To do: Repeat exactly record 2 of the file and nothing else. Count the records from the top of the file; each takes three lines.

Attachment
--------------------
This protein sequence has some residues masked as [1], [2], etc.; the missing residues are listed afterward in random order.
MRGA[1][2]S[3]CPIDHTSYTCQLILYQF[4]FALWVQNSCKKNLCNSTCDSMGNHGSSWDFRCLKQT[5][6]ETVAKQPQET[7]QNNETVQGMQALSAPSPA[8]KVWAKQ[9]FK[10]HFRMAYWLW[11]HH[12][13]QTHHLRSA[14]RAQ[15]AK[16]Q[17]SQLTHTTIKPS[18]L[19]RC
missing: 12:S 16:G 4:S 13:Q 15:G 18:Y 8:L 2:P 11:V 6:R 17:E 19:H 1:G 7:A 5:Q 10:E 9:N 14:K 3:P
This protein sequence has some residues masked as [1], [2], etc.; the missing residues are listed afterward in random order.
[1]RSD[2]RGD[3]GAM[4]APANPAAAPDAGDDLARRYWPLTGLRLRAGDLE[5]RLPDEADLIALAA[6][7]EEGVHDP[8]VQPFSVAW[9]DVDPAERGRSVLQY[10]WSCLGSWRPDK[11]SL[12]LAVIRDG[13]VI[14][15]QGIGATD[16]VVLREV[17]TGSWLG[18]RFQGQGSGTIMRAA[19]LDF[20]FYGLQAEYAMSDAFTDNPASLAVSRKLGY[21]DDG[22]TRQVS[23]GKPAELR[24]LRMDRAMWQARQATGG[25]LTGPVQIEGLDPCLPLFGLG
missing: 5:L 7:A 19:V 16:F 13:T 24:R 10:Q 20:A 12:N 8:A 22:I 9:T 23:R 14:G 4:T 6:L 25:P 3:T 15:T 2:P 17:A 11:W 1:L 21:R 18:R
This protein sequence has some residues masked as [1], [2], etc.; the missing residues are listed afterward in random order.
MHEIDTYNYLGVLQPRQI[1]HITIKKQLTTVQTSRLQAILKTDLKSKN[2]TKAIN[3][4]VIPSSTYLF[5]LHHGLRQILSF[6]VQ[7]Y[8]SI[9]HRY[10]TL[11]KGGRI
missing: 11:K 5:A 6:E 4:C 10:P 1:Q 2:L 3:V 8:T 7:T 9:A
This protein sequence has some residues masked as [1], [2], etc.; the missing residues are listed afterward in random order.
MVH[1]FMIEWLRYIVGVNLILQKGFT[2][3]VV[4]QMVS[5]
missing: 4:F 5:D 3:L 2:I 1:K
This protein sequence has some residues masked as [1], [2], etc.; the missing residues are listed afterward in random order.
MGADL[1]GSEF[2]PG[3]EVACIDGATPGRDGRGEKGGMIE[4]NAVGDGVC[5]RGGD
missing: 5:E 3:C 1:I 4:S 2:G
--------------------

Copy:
This protein sequence has some residues masked as [1], [2], etc.; the missing residues are listed afterward in random order.
[1]RSD[2]RGD[3]GAM[4]APANPAAAPDAGDDLARRYWPLTGLRLRAGDLE[5]RLPDEADLIALAA[6][7]EEGVHDP[8]VQPFSVAW[9]DVDPAERGRSVLQY[10]WSCLGSWRPDK[11]SL[12]LAVIRDG[13]VI[14][15]QGIGATD[16]VVLREV[17]TGSWLG[18]RFQGQGSGTIMRAA[19]LDF[20]FYGLQAEYAMSDAFTDNPASLAVSRKLGY[21]DDG[22]TRQVS[23]GKPAELR[24]LRMDRAMWQARQATGG[25]LTGPVQIEGLDPCLPLFGLG
missing: 5:L 7:A 19:V 16:F 13:T 24:R 10:Q 20:A 12:N 8:A 22:I 9:T 23:R 14:G 4:T 6:L 25:P 3:T 15:T 2:P 17:A 11:W 1:L 21:R 18:R